The contrast with how the press has treated the popularity of the last two Democratic presidents with how they treated Trump's unpopularity couldn't be more startling.

When Biden's approval rating first fell below 50 percent this summer, it was considered newsworthy, as pundits weigh in on the approval "slide" and wondered if the Afghanistan story was going to doom his presidency. Rarely included in that heavy-handed analysis was the fact that at the same point in his presidency, Trump was sitting at a woeful 37 percent approval rating.

While Trump wallowed in abysmal ratings for most of his presidency (he never cracked 50 percent), the press mostly looked away, treating his poor standing as being usual. It was normalized.

Here's a quick example. In October, 2018 Politico published a piece about Trump's fire hose, "new media strategy," where he appeared on TV without pause and constantly answered reporters' shouted questions at the White House. In the eyes of Politico, it was a novel and winning strategy — it "worked" for Trump. And Politico even singled out Trump's top aide who was responsible for the approach.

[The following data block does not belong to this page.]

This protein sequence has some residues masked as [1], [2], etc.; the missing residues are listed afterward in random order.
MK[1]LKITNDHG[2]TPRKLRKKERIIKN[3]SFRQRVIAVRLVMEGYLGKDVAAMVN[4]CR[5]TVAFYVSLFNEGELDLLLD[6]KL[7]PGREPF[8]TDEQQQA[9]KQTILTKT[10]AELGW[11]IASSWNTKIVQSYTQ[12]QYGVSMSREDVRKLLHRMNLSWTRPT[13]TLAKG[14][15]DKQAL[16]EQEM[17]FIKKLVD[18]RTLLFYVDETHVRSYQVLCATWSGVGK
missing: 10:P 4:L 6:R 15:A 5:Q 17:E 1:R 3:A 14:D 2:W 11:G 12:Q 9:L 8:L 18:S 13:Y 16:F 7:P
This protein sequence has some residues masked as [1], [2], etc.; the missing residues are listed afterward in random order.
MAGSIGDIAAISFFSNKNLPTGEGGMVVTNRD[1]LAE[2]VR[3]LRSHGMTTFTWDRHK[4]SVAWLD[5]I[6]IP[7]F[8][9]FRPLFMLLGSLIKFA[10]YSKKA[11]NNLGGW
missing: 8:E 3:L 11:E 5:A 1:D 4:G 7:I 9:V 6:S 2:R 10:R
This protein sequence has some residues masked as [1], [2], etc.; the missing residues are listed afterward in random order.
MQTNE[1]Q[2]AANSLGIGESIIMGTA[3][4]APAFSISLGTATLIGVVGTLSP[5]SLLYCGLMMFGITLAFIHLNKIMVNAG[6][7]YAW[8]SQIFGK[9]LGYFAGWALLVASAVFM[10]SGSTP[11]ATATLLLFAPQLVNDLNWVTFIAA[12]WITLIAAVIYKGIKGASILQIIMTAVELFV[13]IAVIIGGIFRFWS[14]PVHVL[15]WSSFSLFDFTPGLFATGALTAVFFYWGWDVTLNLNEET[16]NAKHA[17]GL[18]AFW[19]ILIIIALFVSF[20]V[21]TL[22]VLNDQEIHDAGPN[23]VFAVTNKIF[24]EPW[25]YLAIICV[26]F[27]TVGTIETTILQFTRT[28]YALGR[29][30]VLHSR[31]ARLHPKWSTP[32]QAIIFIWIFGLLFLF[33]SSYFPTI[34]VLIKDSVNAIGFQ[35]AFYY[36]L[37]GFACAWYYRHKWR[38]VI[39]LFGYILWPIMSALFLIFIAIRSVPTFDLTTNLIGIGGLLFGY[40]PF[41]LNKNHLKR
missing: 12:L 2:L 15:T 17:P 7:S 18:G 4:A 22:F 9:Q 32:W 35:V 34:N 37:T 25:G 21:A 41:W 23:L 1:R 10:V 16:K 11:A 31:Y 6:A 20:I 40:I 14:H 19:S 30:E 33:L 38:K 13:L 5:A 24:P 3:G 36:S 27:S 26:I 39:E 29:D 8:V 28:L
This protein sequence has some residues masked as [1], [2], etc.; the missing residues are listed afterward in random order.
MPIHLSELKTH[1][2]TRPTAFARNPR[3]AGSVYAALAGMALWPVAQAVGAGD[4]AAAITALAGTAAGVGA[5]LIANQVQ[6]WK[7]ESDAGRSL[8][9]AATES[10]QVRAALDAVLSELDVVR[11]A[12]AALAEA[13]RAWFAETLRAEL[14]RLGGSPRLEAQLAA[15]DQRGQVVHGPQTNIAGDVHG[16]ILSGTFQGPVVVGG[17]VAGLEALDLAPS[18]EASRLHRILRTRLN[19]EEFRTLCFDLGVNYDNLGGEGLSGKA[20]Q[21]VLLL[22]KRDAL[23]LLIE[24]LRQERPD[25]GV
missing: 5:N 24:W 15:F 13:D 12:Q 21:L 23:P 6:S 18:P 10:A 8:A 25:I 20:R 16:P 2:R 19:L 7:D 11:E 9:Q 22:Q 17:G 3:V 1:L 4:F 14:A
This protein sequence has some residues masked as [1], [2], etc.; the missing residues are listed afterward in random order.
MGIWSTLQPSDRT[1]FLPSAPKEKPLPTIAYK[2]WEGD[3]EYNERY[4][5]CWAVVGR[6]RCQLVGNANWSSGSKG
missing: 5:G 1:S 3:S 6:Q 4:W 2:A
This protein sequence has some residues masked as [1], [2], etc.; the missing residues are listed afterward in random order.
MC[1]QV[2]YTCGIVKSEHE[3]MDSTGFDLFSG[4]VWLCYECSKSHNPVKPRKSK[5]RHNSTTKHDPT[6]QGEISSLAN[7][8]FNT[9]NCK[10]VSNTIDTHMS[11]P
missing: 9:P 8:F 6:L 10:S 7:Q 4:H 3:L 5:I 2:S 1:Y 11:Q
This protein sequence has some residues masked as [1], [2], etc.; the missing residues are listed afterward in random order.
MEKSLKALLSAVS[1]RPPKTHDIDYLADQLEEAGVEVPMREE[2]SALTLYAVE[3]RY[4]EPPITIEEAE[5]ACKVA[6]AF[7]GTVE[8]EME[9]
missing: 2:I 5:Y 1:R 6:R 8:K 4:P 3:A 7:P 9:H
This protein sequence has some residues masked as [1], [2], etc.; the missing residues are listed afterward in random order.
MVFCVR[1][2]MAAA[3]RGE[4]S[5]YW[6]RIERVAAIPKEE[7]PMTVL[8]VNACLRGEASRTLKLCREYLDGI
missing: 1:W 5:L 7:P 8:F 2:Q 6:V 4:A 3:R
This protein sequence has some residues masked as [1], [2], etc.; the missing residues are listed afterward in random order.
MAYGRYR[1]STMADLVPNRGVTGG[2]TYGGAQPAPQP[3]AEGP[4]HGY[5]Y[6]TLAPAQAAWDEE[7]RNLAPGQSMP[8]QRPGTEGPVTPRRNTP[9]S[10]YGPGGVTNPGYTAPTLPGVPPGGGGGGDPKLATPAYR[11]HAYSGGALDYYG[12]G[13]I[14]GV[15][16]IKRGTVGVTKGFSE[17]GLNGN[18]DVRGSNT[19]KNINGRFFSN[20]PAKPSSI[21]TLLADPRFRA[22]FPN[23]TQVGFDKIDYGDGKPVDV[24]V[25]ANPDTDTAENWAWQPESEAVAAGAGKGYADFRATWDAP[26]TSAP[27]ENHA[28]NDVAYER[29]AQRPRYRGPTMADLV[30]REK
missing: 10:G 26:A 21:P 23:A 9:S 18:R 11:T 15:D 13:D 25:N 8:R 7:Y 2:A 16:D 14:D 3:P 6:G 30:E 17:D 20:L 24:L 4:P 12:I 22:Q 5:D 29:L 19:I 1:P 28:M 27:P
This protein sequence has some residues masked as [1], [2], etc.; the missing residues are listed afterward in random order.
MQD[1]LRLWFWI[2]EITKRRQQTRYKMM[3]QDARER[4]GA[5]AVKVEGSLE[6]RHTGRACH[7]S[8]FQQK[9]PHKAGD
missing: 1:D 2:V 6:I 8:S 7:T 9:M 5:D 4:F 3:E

Of course, what Politico never mentioned, and what the D.C. press didn't really think mattered in October 2018, was that Trump's approval stood at a lowly 41 percent.

Can you imagine today if Biden's approval fell five more points, to 41 percent, and the Beltway press started writing stories about how smart his communications strategy was? It's inconceivable because Democrats are held to a tougher media standard.

Trump Scrubs Boasting About Afghan Agreement From Website

Reprinted with permission from Alternet